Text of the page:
The balance sheet is commonly used as a deliberative approach to make determinations about an individual’s ‘best interests’ in Court of Protection and Family Court cases in England and Wales as a tool to enable judges to quantify, compare, and calculate the different options at play. However, in recent years, judges have expressed increasing criticism towards the substance and practical function of the balance sheet approach. I argue that such disagreement is practically and normatively significant in two ways. First, it reveals growing judicial acknowledgement that best interests decision-making appeals to goods and values that resist the questionable normative commitments implied in the concept of balancing, such as commensurability, unitary notions of the good, or the existence of a single ‘cover value’. Second, this disagreement has stimulated the implicit correction of a core conceptual misunderstanding underlying applications of the balance sheet in the courtroom thus far, particularly around the conflation between value commensurability and value comparability. Clarifying and resolving these conceptual and normative issues also has important practical implications. The uncritical application of the balance sheet means judges take up implicit commitments which can overdetermine the outcome of their best interests decisions, or which poorly reflect the actual process of deliberation. The decision-making of judges then fails to properly reflect the nature of values at stake, as well as the skills of practical judgement needed to compare the relevant values with sensitivity and nuance.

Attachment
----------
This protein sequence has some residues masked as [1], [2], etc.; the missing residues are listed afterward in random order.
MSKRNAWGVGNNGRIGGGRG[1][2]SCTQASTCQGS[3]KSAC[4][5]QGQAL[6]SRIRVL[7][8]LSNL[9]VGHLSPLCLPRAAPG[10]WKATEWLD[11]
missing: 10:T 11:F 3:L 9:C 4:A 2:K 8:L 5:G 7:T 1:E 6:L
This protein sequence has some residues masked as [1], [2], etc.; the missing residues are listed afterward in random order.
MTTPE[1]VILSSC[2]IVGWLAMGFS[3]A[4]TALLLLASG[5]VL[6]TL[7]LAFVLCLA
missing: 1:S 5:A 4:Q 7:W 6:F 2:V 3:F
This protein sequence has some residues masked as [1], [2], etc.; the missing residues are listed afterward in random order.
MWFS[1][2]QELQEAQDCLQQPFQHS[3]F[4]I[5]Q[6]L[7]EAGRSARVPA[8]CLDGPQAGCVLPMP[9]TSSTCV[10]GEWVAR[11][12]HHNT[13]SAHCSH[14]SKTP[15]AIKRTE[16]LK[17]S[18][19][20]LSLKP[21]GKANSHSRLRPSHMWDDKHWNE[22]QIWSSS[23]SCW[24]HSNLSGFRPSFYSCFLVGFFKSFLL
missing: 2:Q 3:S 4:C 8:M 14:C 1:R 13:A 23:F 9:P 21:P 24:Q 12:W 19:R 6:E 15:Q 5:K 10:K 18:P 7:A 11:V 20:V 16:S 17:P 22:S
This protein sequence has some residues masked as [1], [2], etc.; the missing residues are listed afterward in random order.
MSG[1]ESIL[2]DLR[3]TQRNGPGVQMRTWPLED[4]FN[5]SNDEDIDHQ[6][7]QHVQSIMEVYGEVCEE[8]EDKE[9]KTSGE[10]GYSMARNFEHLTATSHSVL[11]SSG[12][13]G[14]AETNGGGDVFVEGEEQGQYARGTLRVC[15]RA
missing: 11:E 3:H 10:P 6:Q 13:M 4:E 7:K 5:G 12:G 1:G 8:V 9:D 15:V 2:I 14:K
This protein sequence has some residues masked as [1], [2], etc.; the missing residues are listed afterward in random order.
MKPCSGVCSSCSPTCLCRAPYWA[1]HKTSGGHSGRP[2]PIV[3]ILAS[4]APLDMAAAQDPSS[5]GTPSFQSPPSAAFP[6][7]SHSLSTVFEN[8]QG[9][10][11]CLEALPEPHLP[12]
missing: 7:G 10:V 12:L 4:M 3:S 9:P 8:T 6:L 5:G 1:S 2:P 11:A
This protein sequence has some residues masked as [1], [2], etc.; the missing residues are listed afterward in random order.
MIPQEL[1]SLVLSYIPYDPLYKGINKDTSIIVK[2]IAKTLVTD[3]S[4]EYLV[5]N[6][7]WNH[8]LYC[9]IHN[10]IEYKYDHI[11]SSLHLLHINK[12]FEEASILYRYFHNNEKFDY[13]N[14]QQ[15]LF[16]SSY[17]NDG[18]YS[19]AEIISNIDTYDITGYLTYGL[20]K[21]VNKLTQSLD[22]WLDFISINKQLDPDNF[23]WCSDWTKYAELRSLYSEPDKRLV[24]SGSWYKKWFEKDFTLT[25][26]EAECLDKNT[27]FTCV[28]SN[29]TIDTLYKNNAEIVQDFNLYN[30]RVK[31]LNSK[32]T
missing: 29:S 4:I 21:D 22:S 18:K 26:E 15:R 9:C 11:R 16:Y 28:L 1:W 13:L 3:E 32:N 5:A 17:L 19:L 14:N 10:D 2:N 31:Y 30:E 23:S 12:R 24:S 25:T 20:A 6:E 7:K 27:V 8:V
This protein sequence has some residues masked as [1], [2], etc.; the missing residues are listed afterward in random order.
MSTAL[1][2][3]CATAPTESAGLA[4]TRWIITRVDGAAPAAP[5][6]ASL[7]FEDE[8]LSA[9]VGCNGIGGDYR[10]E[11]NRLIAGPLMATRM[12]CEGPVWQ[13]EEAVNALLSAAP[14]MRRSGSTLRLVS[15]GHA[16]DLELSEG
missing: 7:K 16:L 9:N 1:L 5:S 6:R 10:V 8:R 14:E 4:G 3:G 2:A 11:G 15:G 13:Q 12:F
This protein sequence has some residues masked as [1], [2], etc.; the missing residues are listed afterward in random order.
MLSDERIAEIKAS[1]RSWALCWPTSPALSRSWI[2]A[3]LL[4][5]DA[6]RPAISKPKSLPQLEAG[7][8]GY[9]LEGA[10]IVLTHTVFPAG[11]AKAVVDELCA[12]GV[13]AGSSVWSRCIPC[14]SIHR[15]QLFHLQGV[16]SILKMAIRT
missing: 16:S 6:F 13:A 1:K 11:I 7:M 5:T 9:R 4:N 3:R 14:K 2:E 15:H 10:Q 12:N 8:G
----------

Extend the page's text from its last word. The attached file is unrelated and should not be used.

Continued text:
This WEH/Ethox seminar will be held by video conference through Bluejeans. Please email email@example.com for the link to the meeting.